These summaries of case decisions are intended for informational purposes only. They are not intended to be interpretations of the law, nor do they encompass the subtleties of each case. Therefore, reference to the original text is indispensable.

Friday, August 13, 2010

Com v. Banville, 8/13/10

Commonwealth v. Christopher Banville, August 13, 2010 
457 Mass. 530

Search and Seizure, Search Warrant Conflict of Laws, Expert Witness, Prior Convictions

The defendant was found guilty of first degree murder under theories of deliberate premeditation and extreme atrocity and cruelty, as well as larceny of a motor vehicle.  The defendant appealed his convictions claiming: 1) ineffective assistance of counsel for failing to file a motion to suppress evidence gained from buccal and genital swabs taken from the defendant pursuant to a Maryland search warrant, 2) Expert testimony was hearsay and inadmissible, and 3) that the judge erred by allowing the prosecutor to use evidence of the defendant’s prior criminal convictions to show a propensity to commit crime.  The SJC affirmed the defendant’s conviction and declined to reduce the degree of guilt.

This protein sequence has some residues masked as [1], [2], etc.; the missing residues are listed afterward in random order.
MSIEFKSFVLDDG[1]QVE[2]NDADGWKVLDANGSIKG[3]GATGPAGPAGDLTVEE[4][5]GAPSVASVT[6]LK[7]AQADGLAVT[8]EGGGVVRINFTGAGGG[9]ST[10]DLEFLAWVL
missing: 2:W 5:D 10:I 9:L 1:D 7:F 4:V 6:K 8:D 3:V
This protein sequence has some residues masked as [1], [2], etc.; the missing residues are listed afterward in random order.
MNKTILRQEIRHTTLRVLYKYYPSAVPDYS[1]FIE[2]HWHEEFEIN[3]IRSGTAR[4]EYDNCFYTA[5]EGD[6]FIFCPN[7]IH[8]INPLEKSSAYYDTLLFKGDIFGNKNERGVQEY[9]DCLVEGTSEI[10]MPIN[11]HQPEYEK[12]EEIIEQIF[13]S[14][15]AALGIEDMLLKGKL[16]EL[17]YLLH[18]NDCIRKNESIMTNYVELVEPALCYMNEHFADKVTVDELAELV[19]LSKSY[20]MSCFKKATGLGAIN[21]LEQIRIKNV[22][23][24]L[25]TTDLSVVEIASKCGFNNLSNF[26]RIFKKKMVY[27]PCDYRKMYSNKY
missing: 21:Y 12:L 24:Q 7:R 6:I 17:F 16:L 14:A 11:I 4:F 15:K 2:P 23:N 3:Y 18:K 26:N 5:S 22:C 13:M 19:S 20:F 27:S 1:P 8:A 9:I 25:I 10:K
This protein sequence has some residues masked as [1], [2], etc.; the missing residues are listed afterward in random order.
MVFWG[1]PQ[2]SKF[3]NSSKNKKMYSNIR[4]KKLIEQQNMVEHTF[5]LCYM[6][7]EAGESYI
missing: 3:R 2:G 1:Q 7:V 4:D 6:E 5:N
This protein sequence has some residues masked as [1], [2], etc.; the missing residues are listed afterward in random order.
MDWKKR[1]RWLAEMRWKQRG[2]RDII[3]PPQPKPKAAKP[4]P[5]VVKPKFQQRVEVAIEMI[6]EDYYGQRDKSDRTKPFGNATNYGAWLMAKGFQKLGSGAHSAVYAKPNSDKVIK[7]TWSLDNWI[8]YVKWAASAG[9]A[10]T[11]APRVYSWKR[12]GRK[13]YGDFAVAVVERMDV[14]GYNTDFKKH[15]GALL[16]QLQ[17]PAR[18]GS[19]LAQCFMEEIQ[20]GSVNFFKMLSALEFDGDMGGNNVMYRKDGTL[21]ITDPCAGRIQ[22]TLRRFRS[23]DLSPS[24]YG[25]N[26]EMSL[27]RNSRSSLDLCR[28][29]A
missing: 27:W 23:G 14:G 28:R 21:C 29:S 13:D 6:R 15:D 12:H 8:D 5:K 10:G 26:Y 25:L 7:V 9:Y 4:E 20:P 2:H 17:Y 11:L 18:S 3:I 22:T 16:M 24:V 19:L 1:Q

Monday, August 9, 2010

Com v. Rodriguez, 8/9/10

Commonwealth v. Lionel Rodriguez (and a companion case, Commonwealth vs. Ryan Marshall), August 9, 2010 
457 Mass. 461

Peremptory Challenge, “Honest but Mistaken” identification, Photographic and Expert Testimony Admission, Accessory before the Fact Juror Instructions

A jury convicted Rodriguez of murder in the first degree on the theory of extreme atrocity or cruelty, and his codefendant Marshall was convicted of being an accessory before the fact to that murder also on a theory of extreme atrocity or cruelty.  Rodriguez argued on appeal (1) that the prosecutor improperly used a peremptory challenge to remove the sole Hispanic juror; (2) error in the failure to instruct the jury on an "honest but mistaken" identification as set forth in Commonwealth v. Pressley, 390 Mass. 617, 619-620 (1983); and (3) error in the admission of autopsy photographs and testimony of the medical examiner. Marshall argued (1) insufficiency of the evidence; (2) violation of due process; (3) error in the judge's instructions to the jury; and that the SJC exercise their authority under G.L. c. 278, § 33E, to reduce his conviction. The SJC found that errors in the admission of autopsy photographs and testimony of the medical examiner created a substantial likelihood of a miscarriage of justice as to Rodriguez’s conviction of murder in the first degree on a theory of extreme atrocity or cruelty, and reduced his conviction to murder in the second degree. Because there was insufficient evidence to sustain Marshall's conviction as an accessory before the fact, the SJC reversed his conviction and set aside the verdict.